By Ben Turney | Wednesday 11 November 2015
Disclosure: I have no positions in any stocks mentioned, and no plans to initiate any positions within the next 72 hours. I wrote this article myself, and it expresses my own opinions. I am not receiving compensation for it (other than from ShareProphets). I have no business relationship with any company whose stock is mentioned in this article.
In the next week we should find out whether or not the Kurdish Regional Government (KRG) is going to make good on its summer pledges. In August and September it promised to establish a regular payment cycle to the various oil producing companies active in the country for crude exports. Share prices of Gulf Keystone (GKP), Genel (GENL) and Norwegian firm DNO (DNO) leapt on the news. Two months and two payments later, the third should be due on or around 15 November. If Gulf receives another $15million, might this help restore some faith in the company’s future?
Although Winnifrith and the other Gulf bears have been consistently right about the company’s share price, they’ve been helped out a great deal by the collapse in the price of oil and the rise of the ISIS/IS/ISIL or whatever the hell the nutbags are calling themselves these days. However, in his last piece on the subject Tom wondered “Why do some folk think that the Kurds give a FF about shareholders in Gulf Keystone?”
At last it looks like he might finally be wrong!
Since Tom’s last broadside on Gulf (one to follow this piece, no doubt), the Kurds appear to have shown they do give a “FF” about Gulf’s shareholders. On 7 September the company announced it expected to receive a $15million payment “within seven days” and on 15 October it announced it had received a second $15million payment. If the company follows this with a third consecutive monthly payment of $15million, surely even Winnifrith might accept that the worm is turning?
Of course, Gulf still has a long way to go before it could be classed as being in good financial health. The company carries a pretty heavy debt burden and its bonds are selling at a steep discount. This could spell trouble for equity holders, if there are any more bumps along the way.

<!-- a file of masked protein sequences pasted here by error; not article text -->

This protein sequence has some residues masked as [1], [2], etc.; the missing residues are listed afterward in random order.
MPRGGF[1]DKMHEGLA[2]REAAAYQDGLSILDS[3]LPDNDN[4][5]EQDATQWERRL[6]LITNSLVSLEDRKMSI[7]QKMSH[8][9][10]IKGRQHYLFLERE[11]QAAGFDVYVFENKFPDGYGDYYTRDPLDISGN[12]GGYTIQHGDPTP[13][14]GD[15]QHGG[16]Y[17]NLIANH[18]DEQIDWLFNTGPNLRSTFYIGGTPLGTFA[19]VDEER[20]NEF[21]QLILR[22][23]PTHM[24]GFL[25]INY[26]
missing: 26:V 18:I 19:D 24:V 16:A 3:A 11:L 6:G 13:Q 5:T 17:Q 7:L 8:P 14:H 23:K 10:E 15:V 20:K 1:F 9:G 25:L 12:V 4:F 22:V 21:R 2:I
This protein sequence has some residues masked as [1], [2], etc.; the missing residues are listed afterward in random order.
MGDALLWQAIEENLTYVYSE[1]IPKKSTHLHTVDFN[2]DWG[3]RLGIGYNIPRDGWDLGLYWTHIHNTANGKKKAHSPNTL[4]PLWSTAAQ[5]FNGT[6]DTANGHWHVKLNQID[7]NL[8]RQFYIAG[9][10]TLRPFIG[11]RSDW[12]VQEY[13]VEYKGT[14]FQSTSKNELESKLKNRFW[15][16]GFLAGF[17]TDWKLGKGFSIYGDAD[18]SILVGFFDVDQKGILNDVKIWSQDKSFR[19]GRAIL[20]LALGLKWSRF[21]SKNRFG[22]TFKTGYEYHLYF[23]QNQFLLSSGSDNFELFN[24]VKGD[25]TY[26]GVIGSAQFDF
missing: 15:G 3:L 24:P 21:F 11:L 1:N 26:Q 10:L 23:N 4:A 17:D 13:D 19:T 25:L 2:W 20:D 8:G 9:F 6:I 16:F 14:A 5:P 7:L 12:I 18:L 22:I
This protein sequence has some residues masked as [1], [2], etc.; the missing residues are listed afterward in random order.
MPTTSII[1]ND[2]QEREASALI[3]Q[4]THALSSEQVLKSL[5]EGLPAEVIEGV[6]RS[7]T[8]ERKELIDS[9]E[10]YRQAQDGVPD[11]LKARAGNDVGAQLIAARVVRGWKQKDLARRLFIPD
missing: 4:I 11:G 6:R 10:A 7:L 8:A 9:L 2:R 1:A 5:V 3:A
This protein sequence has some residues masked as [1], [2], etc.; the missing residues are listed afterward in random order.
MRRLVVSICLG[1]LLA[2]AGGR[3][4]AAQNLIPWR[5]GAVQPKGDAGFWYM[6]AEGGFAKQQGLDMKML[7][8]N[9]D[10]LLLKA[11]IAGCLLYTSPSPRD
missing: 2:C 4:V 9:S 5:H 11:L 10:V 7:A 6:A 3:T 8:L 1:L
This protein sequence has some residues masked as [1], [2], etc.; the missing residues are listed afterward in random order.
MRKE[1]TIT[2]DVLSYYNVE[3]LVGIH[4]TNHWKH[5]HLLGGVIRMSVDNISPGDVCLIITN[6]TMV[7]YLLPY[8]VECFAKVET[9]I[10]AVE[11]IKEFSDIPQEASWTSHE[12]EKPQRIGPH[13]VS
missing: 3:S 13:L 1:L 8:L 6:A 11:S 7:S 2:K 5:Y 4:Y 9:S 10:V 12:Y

For example, Gulf’s 6.25% 2017 bonds currently sell for 38¢ on the dollar. As far as bond holders are concerned this means they cannot lose so long as Gulf’s assets are worth more than $200million. There is no senior debt, but if Gulf defaults it is a completely different story for shareholders.
So much depends on the KRG honouring its pledges.
In October’s payment update, Gulf announced it had a cash balance of $76.2million, but was “in the process of making interest payments of US$26.4 million”. Assuming the company receives its next tranches of $15million this month and next, the risk of a 2017 default diminishes. If Gulf’s 6.25% 2017 bonds start to rise in price this would be bullish for equity holders. At present the market suggests it is still pricing Gulf to fail, but this company has been resilient through tough times.
At 27p, Gulf is worth £266.5million. The share price is bumping along the bottom of its 2015 range. The company remains hostage to the outlook for oil, regional tensions and the willingness of the Kurds to pay their bills. However, if Gulf is to survive and flourish, this year’s consolidation could provide the foundation for a sustained move forward. The headwinds are strong, but if Gulf can fight through these it could unlock phenomenal value at its world class Shaikan field.
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